Halloween (1978 Film)
Halloween is a 1978 American independent slasher horror film directed, produced, and scored by John Carpenter, co-written with Debra Hill, and starring Donald Pleasence and Jamie Lee Curtis in her film debut. The film was the first installment in what became the Halloween franchise. The plot is set in the fictional midwestern town of Haddonfield, Illinois. On Halloween night in 1963, a six-year-old Michael Myers murders his older sister by stabbing her with a kitchen knife. Fifteen years later, he escapes from a psychiatric hospital, returns home, and stalks teenager Laurie Strode and her friends. Michael's psychiatrist Dr. Sam Loomis suspects Michael's intentions, and follows him to Haddonfield to try to prevent him from killing.
Halloween was produced on a budget of $325,000 and grossed $47 million at the box office in the United States, and $70 million worldwide, equivalent to nearly $240 million as of 2012, becoming one of the most profitable independent films. Many critics credit the film as the first in a long line of slasher films inspired by Alfred Hitchcock's Psycho (1960). Halloween had many imitators and originated several clichés found in low-budget horror films of the 1980s and 1990s. Unlike many of its imitators, Halloween contains little graphic violence and gore. In 2006, it was selected for preservation in the United States National Film Registry by the Library of Congress as being "culturally, historically, or aesthetically significant".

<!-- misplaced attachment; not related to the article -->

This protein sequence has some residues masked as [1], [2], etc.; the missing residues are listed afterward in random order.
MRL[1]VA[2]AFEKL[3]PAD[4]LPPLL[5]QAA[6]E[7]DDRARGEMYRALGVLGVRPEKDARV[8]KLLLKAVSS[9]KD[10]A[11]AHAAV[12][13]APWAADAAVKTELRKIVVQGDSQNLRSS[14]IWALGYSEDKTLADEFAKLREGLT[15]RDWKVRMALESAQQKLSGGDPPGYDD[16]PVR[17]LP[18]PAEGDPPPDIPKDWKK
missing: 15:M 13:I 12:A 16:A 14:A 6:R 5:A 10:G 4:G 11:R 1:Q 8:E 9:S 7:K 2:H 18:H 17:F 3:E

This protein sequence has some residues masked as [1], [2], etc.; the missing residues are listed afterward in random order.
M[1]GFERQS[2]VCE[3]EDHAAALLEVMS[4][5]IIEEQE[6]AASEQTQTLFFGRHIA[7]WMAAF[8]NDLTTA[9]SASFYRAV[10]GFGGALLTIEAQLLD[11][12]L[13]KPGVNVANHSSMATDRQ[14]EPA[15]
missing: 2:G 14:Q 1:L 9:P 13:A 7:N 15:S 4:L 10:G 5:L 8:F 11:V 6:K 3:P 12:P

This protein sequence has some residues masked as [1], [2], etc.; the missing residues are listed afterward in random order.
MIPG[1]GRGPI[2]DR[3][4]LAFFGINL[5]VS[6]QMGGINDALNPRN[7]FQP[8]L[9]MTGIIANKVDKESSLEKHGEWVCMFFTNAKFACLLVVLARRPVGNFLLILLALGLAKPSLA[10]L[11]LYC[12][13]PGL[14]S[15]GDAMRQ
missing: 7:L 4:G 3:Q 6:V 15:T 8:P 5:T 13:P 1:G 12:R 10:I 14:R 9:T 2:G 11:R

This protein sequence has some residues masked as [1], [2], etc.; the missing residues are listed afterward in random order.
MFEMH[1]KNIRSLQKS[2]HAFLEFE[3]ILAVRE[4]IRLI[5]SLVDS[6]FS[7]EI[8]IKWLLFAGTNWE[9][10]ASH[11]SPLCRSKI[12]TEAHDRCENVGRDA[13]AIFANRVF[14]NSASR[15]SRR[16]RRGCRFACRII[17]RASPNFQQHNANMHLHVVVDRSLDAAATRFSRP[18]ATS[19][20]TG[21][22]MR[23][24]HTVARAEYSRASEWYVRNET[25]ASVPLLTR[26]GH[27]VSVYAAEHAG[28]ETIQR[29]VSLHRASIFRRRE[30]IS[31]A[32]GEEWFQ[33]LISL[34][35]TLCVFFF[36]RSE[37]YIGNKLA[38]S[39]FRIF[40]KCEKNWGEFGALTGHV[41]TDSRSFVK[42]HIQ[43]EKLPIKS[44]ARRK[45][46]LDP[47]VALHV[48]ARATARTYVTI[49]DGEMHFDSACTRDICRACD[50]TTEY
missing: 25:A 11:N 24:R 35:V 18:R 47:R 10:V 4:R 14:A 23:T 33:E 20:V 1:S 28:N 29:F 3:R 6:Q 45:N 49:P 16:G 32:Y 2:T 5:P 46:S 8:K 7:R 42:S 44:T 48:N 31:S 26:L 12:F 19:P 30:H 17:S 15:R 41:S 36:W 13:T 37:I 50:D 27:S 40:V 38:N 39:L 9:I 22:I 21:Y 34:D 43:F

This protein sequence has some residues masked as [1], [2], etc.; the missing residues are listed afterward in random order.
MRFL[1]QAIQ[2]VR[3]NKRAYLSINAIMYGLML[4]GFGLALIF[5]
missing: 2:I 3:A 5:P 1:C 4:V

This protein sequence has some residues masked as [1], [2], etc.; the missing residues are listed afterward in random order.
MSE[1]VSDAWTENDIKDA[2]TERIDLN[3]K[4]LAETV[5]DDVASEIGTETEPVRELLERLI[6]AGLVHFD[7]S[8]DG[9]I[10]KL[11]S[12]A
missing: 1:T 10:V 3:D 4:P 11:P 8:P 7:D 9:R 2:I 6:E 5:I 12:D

Some critics have suggested that Halloween may encourage sadism and misogyny by identifying audiences with its villain. Other critics have suggested the film is a social critique of the immorality of youth and teenagers in 1970s America, with many of Myers's victims being sexually promiscuous substance abusers, while the lone heroine is depicted as innocent and pure hence her survival (however, the lone survivor is seen smoking marijuana in one scene). Carpenter dismisses such analyses. Several of Halloween's techniques and plot elements, although not founded in this film, have nonetheless become standard slasher movie tropes.
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... Halloween spawned seven sequels, a 2007 remake of the same name directed by Rob Zombie — and a 2009 sequel to the remake, Halloween II, which is unrelated to the sequel of the original ... Of these films, only Halloween II (1981) was written by Carpenter and Hill ...